Our strongest marketing tool has always been and is still is: word of mouth. When clients have a good experience with us or when they have successfully found their other half through us, they will spread the words and tell their friends and family, and right now our branding is very strong because we have had such a positive and effective word-of-mouth.
8. Describe/outline your typical day?
- Wake up at about 7, run or do some exercise, hang out with Cara before she goes to kindergarten (Corum is in primary school)
- Reach work at 11 am
- Leave work at about 7 pm, hang out with the kids (reading, outdoor activities, learning, playing games), bedtime routine (stories, prayer)
- Kids in bed by 9.30pm, spend time with hubby to catch up on the day, bedtime by 12am.
- The focus over weekends would be on family and the kids. 🙂
9. Who has been your greatest influence in your business and why?
We started the business together. We are two very different people, yet we complement each other very well.
He influenced me a lot that when I felt like ‘how we’re going to do this’ or “how we’re going to make it happen”, he would give me different perspectives, he would ask me questions or share with me why he sees things his way. And in return, he has helped me shape the business.
For example, people ask me why do I wear purple all the time? It’s Jamie’s idea.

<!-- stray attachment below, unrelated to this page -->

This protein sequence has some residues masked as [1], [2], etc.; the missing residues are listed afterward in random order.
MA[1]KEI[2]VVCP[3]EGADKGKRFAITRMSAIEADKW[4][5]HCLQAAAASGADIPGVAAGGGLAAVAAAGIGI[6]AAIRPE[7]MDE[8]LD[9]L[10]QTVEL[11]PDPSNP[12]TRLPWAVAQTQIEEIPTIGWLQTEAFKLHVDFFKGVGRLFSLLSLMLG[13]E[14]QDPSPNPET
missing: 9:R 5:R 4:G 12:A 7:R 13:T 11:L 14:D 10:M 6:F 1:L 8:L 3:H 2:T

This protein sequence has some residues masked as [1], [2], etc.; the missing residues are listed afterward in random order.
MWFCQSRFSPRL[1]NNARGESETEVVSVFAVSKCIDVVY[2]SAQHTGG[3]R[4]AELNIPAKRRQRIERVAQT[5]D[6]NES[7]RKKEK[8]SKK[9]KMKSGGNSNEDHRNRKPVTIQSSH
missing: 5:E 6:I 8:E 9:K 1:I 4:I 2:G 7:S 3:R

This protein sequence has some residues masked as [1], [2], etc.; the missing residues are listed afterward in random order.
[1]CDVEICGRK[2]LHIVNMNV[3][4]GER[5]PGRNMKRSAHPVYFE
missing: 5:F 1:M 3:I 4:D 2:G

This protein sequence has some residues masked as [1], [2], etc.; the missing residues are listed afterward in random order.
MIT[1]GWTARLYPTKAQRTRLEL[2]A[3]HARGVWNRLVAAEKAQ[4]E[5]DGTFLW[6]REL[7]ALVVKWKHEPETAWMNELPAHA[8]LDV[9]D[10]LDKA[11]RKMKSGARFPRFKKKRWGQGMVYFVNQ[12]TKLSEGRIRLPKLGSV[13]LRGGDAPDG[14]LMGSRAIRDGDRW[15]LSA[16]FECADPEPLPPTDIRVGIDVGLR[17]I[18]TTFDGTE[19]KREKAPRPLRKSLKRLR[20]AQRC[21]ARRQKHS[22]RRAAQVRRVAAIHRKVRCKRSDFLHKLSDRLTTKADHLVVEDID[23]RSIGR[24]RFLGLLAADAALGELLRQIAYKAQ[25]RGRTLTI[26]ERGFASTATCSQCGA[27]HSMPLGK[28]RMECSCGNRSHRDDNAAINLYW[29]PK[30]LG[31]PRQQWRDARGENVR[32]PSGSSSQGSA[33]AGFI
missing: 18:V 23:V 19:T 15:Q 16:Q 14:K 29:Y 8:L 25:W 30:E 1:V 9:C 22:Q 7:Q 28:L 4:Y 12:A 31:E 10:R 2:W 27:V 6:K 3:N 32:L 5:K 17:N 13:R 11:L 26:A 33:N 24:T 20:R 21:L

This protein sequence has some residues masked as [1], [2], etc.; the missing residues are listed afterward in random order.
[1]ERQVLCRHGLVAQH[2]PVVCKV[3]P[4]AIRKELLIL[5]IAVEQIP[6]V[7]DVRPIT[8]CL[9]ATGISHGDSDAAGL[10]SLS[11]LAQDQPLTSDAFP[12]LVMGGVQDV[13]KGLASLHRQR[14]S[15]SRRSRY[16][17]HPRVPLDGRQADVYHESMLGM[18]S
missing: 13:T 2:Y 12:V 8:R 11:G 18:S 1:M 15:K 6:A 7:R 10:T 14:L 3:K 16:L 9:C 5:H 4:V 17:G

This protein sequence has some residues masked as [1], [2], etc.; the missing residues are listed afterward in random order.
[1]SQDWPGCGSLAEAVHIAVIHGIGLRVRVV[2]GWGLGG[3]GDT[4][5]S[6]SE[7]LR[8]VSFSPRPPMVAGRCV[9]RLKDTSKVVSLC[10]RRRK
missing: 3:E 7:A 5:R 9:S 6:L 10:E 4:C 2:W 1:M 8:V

He suggested since I always appeared in many media, why not create a personal branding? And that’s how I always wear purple in my media appearances.
And for the last 12 years that’s what we have been doing; bouncing ideas off each other and growing the business.
10. What has been your proudest moment in the history of your business and why?
Regarding business, the biggest achievement in 2014 – we celebrate ten years in business! Lunch Actually Group has successfully grown more than 50% this year and hit a new revenue milestone!
During our early part of the business, our growth has been consistent but slow to moderate.
The turning point was when I was given this book by one of our board of directors called “Double Double” written by Cameron Herold, and I was challenged to do this; to double our business in 2 years.
At that point, when we made this decision to hit a particular milestone, it seemed impossible and our associates thought it would not happen, but we worked hard towards it.
We came up with the roadmap, the plans, and kept tracking our progress, and finally, when we hit it, it’s an achievement and our first milestone!
11. What were some of the biggest lessons that have impacted the way that you work?
One of it would be: Management
As any new manager, when I first started, I wanted to be everybody’s best friend. And that did not work out very well because it’s hard to be someone’s supervisor and best friend.
I felt very disheartened, and as an effect, I then went to the other spectrum, whereby I drew a clear line that work is work; but that didn’t work out as well.
But the lesson that I learnt is that there needs to be a balance. You need to be firm, but at the same time, relate to your colleagues.
So ever since I found that balance and my management style which I’m comfortable with, that has worked out much better. As a result, I can also see the company grow.
Another one is: Learning to delegate
I started to realise that being able to delegate is not an easy thing to do.
Some associates asked, “so how did you manage to let go and delegate when you know that you can do it much better and faster if you do it on your own?”